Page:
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The Social Conquest of Earth

by Edward O Wilson

New York: Liveright Publishing Corporation, 2012. 330 pages.

Rejecting kin selection as a viable explanation for altruistic behavior, The Social Conquest of Earth “examines an alternative model for the evolution of eusociality and presents it in terms of two very different sets of animals—the social insects (ants, bees, wasps, and termites) and humans ...

Breathless

by Dean Koontz

New York: Bantam, 2009. 352 pages.
 

In the course of his thriller, the popular novelist seems to be “focused on inciting his readers to question the validity of evolution,” reviewer Stephanie LaMassa complains, by “portraying scientists as dogmatic and closed-minded and debunking evolution using specious arguments commonly used by antievolutionists.” Considering three examples—involving the fossil record, the time available for evolution, and the evolution of the eye—she concludes, “In his attempts to discredit evo

Why Us? How Science Rediscovered the Mystery of Ourselves

by James Le Fanu
New York: Pantheon, 2009. 320 pages.

Reviewer Jeffrey Shallit writes, “The thesis of Why Us? is simple: science has no answers to the questions that really matter—questions like: How did humans come to be bipedal and have large brains? How, precisely, does the human brain work? How does an immaterial mind affect the material body? What is awareness and free will?

Creating Life in the Lab

by Fazale Rana
Grand Rapids (MI): Baker Books, 2011. 235 pages.

The central idea of Rana’s book, according to reviewer Juli Peretó, is that “the human contribution to all the experiments of prebiotic chemistry and the emergent field of synthetic biology shows that nothing could have happened on the early earth under the control of natural forces alone.” Summarizing his reaction, Peretó lamented that “at first sight satisfactory scientific descriptions are followed by strained and implausible arguments for the religiously significant conclusions.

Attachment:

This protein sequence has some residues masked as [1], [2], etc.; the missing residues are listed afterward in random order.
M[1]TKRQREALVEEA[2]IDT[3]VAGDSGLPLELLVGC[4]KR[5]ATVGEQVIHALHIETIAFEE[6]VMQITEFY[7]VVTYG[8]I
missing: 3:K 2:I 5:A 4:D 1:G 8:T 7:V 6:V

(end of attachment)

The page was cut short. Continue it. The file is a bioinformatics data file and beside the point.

A Meaningful World

by Benjamin Wiker and Jonathan Witt
Downers Grove (IL): InterVarsity Press, 2006. 257 pages.

“The central argument of the book is simple,” writes reviewer John M. Lynch: “certain aspects of nature reveal a purpose that reveals the ‘Genius of Nature’ ... there literally is a Genius (namely, God) behind nature, and we can demonstrate this by the example of the existence of Shakespeare’s works, Euclid’s geometry, the periodic table and its elements, fine-tuning in the cosmos, and biological complexity. The degree to which one is convinced ...

Charles Darwin’s Religious Views

by David Herbert
Kitchener, Canada: Joshua Press, 2009. 174 pages.

Far from being a scholarly treatment, reviewer Marc-André Lachance warns, Charles Darwin’s Religious Views is “a deception, a carrier wave for a disparaging message; not entirely surprising, as Herbert is candid enough to confess his allegiance to biblical inerrancy and the resultant frame of mind.” Redefining terms, pigeonholing views, and ignoring context, Herbert treats evolution as a religion with natural selection its divinity.

A Reparation, Universal Gravitation a Universal Fake

by C. S. Deford
Fairfield, WA: Ye Galleon Press, 1992. 62 pages.

Never mind the title! This historical oddity is an extended essay offering "scientific" and religious reasons that the earth must be flat!

Signs of Intelligence: Understanding Intelligent Design

edited by William A. Dembski and James M. Kushner
Grand Rapids, MI: Brazos Press, 2001. 224 pages.

Essays on argument for intelligent design by Phillip E. Johnson, Nancy Pearcey, Michael J. Behe, William A Dembski, Stephen C. Meyer, John Mark Reynolds, Patrick Henry Reardon, Jay Wesley Richards, and others originally published in the journal Touchstone. With new introduction by William Dembski and essay by Bruce L. Gordon.

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